Medial collateral ligament injury occurs when excessive valgus stresses or external rotation forces are placed on the knee joint.
The most common symptom is medial-sided knee pain above or below the joint line. Patients are usually able to walk.
Diagnosis and grading is primarily made with history taking and physical exam.
Most patients are treated nonoperatively.
Prognosis for isolated medial collateral ligament injuries is good. Most patients return to sports within 3 to 6 weeks and to preinjury levels within 3 months.
Combined multiligament and chronic medial collateral ligament injuries often require operative intervention.
The medial collateral ligament (MCL) is a supporting structure on the medial part of the knee joint. Its primary function is to resist valgus (twisting outward away from the midline) and external rotation forces of the tibia in relation to the femur. The mechanism for MCL injury is typically a large valgus and/or external rotation force that is suddenly placed on the knee joint. Injuries to the MCL range in severity from a few torn fibers to complete disunity of the ligament.
History and exam
Key diagnostic factors
- injury due to excessive or repetitive valgus loading of MCL
- medial knee pain
- joint effusion
- laxity on valgus stress testing
Other diagnostic factors
- audible pop or tearing sensation at time of injury
- difficulty walking
- instability symptoms of knee
- mechanical knee symptoms
- knee deformity
- positive anterior drawer test
- positive posterior drawer test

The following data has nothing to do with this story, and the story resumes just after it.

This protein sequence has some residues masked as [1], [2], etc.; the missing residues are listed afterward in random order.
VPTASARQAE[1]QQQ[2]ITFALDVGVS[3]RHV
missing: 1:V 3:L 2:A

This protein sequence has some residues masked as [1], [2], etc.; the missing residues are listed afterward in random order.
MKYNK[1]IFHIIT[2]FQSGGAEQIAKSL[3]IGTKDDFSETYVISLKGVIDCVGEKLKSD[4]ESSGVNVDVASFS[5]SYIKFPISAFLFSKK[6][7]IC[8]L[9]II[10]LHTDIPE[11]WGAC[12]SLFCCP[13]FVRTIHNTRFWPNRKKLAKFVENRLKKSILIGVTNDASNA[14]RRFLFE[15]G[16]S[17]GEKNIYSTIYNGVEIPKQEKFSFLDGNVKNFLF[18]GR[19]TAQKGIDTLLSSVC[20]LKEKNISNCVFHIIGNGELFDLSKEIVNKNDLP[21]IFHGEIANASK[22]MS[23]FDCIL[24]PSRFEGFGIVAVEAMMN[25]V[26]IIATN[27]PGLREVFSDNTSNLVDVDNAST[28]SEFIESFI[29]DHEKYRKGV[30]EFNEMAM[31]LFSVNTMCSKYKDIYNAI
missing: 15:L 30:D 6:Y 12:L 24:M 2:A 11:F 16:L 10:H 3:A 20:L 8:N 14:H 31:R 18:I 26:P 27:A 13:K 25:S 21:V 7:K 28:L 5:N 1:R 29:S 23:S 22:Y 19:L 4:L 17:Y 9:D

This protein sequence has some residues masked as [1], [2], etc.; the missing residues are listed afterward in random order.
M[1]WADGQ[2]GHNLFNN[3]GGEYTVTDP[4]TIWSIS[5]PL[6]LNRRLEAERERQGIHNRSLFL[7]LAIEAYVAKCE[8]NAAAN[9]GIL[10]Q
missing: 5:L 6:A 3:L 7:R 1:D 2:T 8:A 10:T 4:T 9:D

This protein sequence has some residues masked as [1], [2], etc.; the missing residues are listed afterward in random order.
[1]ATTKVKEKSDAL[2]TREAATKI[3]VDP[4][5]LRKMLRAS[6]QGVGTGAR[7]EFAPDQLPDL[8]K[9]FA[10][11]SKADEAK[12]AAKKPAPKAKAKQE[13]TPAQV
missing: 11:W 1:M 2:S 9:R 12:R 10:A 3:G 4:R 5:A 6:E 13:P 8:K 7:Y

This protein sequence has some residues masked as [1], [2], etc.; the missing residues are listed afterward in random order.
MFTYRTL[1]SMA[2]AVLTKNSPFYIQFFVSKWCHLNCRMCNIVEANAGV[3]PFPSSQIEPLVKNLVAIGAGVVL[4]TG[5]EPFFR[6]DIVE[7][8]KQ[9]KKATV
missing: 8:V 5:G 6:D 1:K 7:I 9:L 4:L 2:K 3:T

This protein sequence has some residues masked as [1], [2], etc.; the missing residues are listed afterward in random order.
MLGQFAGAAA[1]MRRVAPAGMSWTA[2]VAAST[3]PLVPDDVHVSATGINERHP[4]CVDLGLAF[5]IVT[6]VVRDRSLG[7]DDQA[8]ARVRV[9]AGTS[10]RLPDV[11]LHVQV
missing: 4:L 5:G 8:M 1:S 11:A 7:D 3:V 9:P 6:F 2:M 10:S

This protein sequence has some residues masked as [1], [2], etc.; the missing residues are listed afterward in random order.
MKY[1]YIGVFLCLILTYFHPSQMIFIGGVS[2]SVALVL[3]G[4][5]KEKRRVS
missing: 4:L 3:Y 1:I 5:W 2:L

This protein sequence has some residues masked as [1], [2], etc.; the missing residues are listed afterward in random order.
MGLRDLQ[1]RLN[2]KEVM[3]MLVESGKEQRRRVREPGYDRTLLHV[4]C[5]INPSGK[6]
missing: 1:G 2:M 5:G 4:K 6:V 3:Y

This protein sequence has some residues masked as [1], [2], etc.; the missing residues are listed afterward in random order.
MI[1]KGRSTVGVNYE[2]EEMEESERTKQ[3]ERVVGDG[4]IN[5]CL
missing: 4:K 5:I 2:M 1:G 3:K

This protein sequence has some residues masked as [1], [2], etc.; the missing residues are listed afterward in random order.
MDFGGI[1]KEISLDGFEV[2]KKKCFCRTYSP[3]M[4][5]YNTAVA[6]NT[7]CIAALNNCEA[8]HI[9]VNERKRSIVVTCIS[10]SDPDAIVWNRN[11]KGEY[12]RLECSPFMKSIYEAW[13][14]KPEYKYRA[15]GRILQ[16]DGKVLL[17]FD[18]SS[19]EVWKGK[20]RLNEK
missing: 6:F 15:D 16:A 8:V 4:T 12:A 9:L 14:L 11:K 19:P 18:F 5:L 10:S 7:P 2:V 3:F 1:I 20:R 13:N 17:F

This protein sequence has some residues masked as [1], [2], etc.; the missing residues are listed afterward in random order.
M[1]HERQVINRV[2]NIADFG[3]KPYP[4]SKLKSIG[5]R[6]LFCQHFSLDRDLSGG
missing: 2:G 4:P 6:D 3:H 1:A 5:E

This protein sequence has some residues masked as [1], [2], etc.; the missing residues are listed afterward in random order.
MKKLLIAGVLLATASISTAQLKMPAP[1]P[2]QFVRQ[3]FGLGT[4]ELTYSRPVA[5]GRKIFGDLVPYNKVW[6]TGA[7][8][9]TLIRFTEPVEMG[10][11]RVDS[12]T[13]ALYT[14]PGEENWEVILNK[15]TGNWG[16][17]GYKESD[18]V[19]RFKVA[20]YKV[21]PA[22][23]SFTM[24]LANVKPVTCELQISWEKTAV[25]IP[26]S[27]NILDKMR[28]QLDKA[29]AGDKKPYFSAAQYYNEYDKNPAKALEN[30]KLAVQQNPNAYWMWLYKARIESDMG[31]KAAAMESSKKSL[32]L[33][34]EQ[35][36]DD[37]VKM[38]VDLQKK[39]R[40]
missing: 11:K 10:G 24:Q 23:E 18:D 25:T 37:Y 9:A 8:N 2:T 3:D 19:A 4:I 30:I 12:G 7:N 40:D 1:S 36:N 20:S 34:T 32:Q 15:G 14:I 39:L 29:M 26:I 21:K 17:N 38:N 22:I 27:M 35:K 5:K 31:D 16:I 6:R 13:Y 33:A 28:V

- positive Lachman test
- positive pivot shift test
- joint line tenderness
- chronic pain
- participation in activities involving valgus stress at the knee joint
- age 20 to 35 years
- age 55 to 70 years
- weak muscles that cross the medial aspect of knee
1st investigations to order
- plain x-rays of knee
- stress x-rays of knee
Investigations to consider
- MRI of knee
- diagnostic ultrasound
isolated grade I injury
isolated grade II injury
isolated grade III injury
MCL + anterior cruciate ligament (ACL) combined injury
MCL + nonanterior cruciate ligament (ACL) combined injury
persistent high-grade valgus laxity after ≥3 months
- Medial meniscus tear
- Soft tissue contusion of the medial knee
- Tibial plateau fracture
- The posteromedial corner of the knee: an international expert consensus statement on diagnosis, classification, treatment, and rehabilitation
- Treatment of combined injuries to the ACL and the MCL complex: a consensus statement of the Ligament Injury Committee of the German Knee Society (DKG)
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